I grew up on the Little Critter picturebooks by Mercer Meyer. When I look at them now they seem a little outdated, but only in that nice 1950s sort of way, and hey, aren’t people still making modern films set in that very strange period known as the 1950s?
One thing that bothered me when I was four, however, was the state of discarded apple cores. Mercer Mayer apple cores are no such thing: They are a total waste of apple.
I admit that in this story the apple is meant as a present for the mother and therefore Little Critter may have deliberately left some flesh on the core, but I also remember apple cores strewn around on the ground which had no more than a few bites out of them.
Then again, apple cores are a myth. There’s no reason except for the cultural one why we eat apples to leave the archetypal core.
I don’t remember much about Pinocchio, but I remember someone being so hungry they ate an entire apple, core, seeds and all. A commenter writes on this post:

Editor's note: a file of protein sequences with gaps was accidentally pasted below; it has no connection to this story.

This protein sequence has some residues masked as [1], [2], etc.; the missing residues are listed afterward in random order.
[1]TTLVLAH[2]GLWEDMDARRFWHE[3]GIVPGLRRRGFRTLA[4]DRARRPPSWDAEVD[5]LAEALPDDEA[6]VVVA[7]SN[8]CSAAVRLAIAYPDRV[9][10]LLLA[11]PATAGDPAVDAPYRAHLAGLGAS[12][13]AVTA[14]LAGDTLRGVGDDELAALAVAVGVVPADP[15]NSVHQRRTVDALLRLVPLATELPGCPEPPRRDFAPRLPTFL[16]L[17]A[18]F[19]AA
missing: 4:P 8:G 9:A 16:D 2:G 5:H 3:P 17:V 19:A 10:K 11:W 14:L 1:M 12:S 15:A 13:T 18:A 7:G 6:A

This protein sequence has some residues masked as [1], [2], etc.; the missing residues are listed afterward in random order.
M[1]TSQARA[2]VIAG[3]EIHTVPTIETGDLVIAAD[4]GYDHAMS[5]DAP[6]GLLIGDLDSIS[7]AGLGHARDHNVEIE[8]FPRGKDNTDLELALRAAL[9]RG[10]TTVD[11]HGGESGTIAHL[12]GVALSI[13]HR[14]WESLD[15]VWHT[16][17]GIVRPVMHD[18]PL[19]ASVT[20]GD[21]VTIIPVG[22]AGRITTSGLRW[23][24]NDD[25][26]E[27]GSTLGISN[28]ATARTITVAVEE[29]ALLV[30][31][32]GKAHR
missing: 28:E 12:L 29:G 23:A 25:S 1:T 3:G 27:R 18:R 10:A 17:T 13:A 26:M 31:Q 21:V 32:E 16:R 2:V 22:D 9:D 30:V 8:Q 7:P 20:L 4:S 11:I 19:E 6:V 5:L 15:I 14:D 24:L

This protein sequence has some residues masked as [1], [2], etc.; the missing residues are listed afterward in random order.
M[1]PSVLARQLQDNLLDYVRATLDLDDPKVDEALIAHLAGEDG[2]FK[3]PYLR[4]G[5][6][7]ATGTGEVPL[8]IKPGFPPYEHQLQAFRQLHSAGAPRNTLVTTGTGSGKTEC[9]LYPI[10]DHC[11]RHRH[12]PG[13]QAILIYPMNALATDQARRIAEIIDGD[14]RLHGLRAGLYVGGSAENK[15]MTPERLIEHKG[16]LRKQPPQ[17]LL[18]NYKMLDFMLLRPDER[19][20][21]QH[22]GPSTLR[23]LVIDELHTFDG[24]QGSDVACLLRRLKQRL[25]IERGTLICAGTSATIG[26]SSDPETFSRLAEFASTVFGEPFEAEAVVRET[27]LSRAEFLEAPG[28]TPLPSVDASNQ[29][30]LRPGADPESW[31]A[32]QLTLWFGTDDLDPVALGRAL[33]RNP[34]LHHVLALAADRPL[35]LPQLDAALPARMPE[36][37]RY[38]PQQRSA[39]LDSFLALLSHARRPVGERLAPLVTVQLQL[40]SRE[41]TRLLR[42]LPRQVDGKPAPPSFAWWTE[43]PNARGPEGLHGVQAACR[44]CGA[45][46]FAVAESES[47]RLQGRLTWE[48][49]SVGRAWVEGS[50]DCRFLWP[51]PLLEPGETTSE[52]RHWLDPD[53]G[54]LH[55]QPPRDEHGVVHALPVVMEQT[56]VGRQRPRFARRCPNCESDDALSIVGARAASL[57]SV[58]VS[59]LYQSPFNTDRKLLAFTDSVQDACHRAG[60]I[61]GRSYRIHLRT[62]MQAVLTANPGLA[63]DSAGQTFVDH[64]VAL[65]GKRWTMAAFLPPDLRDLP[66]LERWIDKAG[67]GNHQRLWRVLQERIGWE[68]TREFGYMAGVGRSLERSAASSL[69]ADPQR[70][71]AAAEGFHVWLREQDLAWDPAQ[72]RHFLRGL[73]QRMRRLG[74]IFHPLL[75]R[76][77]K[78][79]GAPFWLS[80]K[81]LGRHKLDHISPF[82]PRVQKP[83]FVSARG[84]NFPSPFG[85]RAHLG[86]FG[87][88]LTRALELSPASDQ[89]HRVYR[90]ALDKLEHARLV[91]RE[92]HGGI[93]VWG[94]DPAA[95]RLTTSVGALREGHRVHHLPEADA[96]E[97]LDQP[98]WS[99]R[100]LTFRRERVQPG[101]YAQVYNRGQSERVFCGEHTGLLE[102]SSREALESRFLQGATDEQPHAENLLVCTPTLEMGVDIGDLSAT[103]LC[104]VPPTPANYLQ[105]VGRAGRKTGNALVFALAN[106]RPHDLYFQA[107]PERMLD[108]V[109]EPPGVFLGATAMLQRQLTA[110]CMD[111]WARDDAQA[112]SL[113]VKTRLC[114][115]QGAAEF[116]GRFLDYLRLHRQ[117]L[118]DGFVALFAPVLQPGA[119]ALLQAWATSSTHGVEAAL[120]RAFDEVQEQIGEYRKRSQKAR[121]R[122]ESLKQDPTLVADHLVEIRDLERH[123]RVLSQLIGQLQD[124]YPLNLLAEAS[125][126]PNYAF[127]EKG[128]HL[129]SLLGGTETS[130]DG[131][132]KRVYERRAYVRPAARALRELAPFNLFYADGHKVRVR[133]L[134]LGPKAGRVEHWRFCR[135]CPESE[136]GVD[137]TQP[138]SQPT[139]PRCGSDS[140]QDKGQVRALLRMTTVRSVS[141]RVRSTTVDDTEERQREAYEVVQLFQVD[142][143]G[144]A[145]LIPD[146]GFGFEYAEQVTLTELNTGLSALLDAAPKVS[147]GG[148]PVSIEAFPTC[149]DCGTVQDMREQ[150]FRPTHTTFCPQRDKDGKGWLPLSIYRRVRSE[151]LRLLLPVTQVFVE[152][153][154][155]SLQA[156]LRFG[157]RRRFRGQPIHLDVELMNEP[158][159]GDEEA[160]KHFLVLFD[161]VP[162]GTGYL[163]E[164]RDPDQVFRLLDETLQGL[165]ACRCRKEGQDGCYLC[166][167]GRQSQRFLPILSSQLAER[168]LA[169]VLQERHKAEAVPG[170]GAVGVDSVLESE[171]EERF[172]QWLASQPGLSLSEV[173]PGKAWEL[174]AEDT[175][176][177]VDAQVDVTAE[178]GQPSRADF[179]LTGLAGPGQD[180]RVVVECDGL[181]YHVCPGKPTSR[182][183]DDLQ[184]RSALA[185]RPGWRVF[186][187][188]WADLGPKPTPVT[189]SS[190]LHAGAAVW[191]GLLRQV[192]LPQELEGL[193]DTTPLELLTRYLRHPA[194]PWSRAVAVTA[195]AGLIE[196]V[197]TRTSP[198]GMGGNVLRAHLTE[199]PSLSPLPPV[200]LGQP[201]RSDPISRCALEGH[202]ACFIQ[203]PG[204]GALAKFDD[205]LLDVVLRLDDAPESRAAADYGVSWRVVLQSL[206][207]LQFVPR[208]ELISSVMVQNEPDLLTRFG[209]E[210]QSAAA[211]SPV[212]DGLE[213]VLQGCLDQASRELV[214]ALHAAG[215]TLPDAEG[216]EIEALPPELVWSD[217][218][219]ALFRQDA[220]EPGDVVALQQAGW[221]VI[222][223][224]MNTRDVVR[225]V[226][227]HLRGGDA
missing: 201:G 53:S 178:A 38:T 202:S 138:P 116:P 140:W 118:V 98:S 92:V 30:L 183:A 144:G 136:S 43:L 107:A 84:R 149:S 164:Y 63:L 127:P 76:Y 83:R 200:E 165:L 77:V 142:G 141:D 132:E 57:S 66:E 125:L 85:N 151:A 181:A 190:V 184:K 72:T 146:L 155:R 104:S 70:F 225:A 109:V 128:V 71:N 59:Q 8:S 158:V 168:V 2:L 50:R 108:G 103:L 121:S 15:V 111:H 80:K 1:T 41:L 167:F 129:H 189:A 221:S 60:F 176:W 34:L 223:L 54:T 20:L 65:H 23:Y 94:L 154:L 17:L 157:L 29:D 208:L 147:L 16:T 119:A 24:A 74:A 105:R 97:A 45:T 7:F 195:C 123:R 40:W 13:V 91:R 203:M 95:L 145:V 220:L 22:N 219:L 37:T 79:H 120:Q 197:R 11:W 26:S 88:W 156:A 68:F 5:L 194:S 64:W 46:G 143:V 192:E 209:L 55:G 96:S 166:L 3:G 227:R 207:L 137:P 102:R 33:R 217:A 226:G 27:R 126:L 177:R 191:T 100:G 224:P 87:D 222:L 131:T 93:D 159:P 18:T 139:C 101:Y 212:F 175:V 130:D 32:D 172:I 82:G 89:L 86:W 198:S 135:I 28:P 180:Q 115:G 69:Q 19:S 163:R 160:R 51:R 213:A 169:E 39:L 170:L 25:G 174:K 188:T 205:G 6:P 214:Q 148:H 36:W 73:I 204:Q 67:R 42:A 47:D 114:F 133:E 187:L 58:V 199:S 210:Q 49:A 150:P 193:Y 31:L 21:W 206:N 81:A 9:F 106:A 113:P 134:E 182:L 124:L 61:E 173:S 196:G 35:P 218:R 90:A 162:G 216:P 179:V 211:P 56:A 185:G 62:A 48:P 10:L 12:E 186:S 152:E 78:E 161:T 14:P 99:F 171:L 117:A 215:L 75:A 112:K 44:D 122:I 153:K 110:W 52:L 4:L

I remember as a child having the concept of real, actual, starving hunger come home to me for the first time in that book when Pinocchio refuses to eat the apple core, although Gepetto encourages him to, until he is so hungry that later he begs Gepetto for the core and skin of the apple.
I identify with that. I think I even tried eating the core and seeds, but only tried that once. Sometimes it’s the smallest detail that resonates.
Here’s a memorable few paragraphs from one of my favourite adult books, Larry’s Party by Carol Shields:
Larry loves to see a woman with raindrops in her hair.
And he loves to see a woman walking briskly while eating an apple, piercing the skin with her eager teeth. His first wife, Dorrie, was a daring eater of apples, grasping them firmly and gnawing them straight to their economical cores.
Header painting: Harrington Mann (Scottish, 1864 – 1937) Cathleen, 1906. A girl holds an apple secretively.